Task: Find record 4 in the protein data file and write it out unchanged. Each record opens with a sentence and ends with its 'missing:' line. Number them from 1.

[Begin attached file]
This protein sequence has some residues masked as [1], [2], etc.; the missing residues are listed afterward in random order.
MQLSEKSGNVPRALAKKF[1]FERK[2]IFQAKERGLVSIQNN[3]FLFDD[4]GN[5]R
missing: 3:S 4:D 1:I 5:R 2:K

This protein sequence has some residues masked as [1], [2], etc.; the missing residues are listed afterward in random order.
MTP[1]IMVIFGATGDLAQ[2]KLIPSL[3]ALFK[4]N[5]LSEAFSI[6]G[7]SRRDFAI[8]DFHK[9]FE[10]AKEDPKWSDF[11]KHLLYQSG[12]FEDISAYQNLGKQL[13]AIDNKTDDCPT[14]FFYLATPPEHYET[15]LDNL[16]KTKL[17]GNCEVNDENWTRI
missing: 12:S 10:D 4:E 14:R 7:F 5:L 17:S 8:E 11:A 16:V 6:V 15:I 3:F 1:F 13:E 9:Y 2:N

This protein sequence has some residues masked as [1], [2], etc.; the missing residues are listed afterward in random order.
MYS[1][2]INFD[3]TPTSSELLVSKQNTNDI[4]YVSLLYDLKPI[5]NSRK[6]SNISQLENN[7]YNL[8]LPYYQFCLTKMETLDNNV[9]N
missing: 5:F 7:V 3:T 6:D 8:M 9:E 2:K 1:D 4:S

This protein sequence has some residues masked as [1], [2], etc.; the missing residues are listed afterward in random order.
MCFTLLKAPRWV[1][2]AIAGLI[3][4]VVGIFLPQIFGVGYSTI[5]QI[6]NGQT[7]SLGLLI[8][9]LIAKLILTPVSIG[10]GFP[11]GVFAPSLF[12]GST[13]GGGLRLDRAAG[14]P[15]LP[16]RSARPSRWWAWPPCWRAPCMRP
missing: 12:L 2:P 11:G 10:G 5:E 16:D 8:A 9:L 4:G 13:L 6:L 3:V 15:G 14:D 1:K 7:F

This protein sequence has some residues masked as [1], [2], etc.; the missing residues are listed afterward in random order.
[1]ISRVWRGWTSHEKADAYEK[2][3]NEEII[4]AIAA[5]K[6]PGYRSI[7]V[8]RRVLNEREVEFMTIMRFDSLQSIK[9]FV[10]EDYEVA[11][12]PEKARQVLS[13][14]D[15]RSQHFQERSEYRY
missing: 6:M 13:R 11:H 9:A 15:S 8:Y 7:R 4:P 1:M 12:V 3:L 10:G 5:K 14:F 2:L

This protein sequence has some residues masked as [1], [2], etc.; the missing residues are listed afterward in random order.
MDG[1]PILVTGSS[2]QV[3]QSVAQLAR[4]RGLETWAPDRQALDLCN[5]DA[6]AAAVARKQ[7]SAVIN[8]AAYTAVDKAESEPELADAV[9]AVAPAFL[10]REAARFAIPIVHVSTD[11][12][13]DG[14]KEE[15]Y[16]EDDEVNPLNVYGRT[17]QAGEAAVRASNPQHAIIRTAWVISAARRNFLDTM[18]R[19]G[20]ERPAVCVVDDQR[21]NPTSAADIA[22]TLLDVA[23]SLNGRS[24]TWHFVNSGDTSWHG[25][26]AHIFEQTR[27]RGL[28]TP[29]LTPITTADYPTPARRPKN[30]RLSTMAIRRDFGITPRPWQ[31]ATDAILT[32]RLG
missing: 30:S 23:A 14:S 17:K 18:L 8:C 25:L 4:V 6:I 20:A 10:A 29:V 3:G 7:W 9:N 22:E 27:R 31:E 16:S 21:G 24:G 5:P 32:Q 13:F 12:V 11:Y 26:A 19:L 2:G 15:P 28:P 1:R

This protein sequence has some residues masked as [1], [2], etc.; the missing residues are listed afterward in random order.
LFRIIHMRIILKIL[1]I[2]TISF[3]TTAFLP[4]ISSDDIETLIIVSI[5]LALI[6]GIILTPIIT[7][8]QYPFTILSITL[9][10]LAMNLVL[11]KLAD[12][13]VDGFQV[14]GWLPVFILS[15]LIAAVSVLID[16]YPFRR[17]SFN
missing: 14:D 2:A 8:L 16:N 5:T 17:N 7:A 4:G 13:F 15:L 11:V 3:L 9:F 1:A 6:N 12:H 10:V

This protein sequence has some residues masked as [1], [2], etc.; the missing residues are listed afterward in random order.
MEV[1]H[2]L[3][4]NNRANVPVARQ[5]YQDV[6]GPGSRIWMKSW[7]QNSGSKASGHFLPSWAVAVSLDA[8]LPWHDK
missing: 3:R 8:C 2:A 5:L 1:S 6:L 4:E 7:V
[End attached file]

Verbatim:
This protein sequence has some residues masked as [1], [2], etc.; the missing residues are listed afterward in random order.
MCFTLLKAPRWV[1][2]AIAGLI[3][4]VVGIFLPQIFGVGYSTI[5]QI[6]NGQT[7]SLGLLI[8][9]LIAKLILTPVSIG[10]GFP[11]GVFAPSLF[12]GST[13]GGGLRLDRAAG[14]P[15]LP[16]RSARPSRWWAWPPCWRAPCMRP
missing: 12:L 2:P 11:G 10:G 5:E 16:D 8:A 9:L 4:G 13:L 6:L 3:V 15:G 14:D 1:K 7:F